Pro Bono Students of the Month: Bringing the NLG Back to the Law School

Editor's note: The Pro Bono Board, a student group committed to expanding pro bono knowledge and opportunities to students, names a Pro Bono Volunteer of the Month. There are five winners for April: Simon Wiener, Mariah Garcia, Lucia Goin, Joseph Nunn, and Laurel Hattix, all ’19. Chris Bobby, ’18, a member of the board, wrote this story on their work.  For more information on pro bono work, visit the Pro Bono Service Initiative website or contact Nura Maznavi in the Office of Career Services.

Simon Wiener, Mariah Garcia, Lucia Goin, Joseph Nunn, and Laurel Hattix, all ’19, each came to the Law School with a mission: to not only identify big problems, but also do something about them. Particularly after the tumultuous campaign and election, these five students wanted to go beyond merely talking about issues in their classes. However, being first-year law students without their 711 licenses, they needed to find a proactive way to channel this energy. That’s when they partnered with the National Lawyers Guild (NLG).

NLG is the nation’s oldest and largest progressive bar association, and was the first to racially integrate in the United States. This year, these five students rejuvenated the formerly defunct University of Chicago student chapter. Part of their service has included a focus on legal training, helping those who are imprisoned while protesting, and engaging in “legal observation,” which involves watching police interaction with protestors, specifically in Chicago. As Garcia, the group’s co-president, has pointed out, NLG differs from other progressive organizations in that it provides community lawyering rather than cherry picking its cases.

Such motivation is why these students initiated this valuable pro bono service. Wiener, the other co-president of the Law School’s NLG chapter, takes NLG’s approach to heart in treating the protestors they work with as “clients,” and sees his mission as being part of a movement rather than addressing a single issue. Similarly, Garcia sees the NLG as both “providing forums and facilitating movements of marginalized communities.” Unlike single-issue pro bono initiatives, these students are attempting to fill another much-needed space. While the current focus of their work has been on providing legal observation at protests, they have plans next year to initiate more trainings, workshops, and touch on other issues as needed for communities in Chicago.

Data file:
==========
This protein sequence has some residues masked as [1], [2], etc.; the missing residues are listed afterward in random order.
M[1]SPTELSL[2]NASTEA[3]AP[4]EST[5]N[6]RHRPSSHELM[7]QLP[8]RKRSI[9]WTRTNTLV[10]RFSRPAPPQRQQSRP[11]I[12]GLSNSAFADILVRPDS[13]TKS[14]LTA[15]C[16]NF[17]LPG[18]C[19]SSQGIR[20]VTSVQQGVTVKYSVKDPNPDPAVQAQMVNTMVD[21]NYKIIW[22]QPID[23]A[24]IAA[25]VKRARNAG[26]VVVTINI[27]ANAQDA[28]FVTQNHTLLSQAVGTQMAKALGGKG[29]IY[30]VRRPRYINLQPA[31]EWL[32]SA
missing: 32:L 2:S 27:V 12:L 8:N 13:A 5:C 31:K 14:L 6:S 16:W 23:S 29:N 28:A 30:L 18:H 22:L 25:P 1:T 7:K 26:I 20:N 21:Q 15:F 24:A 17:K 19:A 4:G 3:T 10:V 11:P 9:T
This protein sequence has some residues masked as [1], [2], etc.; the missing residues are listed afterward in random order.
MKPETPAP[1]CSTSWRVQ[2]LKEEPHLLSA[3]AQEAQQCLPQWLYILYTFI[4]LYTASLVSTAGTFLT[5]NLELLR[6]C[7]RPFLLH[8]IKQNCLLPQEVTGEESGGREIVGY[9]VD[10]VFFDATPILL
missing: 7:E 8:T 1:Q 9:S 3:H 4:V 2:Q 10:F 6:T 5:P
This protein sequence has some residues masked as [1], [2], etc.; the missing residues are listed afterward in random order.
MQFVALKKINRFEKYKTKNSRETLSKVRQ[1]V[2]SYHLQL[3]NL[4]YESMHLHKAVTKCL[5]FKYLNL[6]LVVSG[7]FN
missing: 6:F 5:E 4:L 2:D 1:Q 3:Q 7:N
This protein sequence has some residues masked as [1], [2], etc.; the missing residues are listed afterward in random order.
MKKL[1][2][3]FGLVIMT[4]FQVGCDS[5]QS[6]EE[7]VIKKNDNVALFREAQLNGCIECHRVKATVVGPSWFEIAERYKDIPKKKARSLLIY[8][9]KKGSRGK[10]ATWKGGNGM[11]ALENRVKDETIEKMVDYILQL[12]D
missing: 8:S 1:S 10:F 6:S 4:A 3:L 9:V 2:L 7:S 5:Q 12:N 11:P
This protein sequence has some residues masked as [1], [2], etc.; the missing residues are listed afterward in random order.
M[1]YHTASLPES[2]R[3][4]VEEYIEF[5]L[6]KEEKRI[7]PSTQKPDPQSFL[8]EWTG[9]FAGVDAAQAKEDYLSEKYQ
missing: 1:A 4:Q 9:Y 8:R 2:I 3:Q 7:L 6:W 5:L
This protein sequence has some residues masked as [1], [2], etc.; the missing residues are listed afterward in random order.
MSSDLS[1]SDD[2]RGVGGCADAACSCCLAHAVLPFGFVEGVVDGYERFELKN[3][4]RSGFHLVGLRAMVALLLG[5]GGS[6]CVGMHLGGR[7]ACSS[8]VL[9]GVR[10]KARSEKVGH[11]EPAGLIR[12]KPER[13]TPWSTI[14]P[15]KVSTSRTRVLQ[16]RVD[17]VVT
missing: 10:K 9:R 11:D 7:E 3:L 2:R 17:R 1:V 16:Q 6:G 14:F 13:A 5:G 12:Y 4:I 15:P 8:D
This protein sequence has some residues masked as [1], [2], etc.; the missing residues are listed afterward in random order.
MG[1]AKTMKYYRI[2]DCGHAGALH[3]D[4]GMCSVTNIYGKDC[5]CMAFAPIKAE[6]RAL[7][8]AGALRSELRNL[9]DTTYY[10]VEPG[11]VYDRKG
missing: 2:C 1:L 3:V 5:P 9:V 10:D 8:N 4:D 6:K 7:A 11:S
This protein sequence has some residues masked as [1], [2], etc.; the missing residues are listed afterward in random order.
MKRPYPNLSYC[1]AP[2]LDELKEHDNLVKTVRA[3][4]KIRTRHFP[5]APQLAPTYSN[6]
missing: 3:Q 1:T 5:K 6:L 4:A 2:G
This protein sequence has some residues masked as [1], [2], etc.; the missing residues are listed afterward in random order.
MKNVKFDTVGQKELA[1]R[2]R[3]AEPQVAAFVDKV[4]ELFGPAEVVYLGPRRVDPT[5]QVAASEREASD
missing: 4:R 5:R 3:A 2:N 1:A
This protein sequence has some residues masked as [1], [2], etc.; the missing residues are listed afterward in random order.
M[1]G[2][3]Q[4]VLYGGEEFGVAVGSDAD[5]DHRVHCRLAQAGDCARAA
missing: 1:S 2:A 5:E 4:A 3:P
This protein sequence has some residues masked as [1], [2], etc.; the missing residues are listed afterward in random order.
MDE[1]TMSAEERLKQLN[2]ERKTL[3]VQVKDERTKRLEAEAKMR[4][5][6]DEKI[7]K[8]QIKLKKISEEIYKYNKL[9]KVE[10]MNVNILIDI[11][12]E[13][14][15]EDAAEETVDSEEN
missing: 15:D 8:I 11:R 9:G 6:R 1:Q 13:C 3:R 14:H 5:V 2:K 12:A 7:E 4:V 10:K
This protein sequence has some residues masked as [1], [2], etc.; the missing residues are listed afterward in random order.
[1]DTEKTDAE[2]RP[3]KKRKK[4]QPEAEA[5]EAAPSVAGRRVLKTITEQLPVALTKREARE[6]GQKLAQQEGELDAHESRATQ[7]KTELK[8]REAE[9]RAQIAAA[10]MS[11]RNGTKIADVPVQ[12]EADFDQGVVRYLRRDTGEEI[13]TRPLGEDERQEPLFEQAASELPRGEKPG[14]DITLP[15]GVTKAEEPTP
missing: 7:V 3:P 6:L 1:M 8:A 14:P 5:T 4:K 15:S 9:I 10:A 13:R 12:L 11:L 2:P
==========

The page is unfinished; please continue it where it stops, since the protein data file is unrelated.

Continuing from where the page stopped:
The five representatives from NLG have diverse plans after law school, all with the unifying theme of social justice and community-impact work. Wiener is interested in public defense and legal work that fights against injustice generally. Garcia wants to work against state-sanctioned violence and stand up for women who fight against criminal abusers. Additionally, Hattix wishes to return to academia someday and bring critical race theory to the field, as well as prison abolitionism. Nunn wishes to work on issues of international human rights and constitutional reform while Goin is interested in topics of immigration and migrant worker’s rights.

The experience of partnering with NLG has been transformative for these students and the others who have joined their work. For Hattix, her experience providing legal observation for protestors was a powerful opportunity to watch people willing to risk arrest to further justice. This opportunity has provided those involved with the chance to distinguish between what “the law says and what justice really is,” she said. A particular instance of this power was the night the NLG provided legal observation at O’Hare airport for the protests against President Trump’s travel ban.

The power of community lawyering has been particularly salient for Wiener: “At a press conference for the shooting of Joshua Beal they asked for NLG support,” he said. “It was a powerful instance of what it looks like to stand in solidarity, to stand with people who are different than you in support of a common goal.”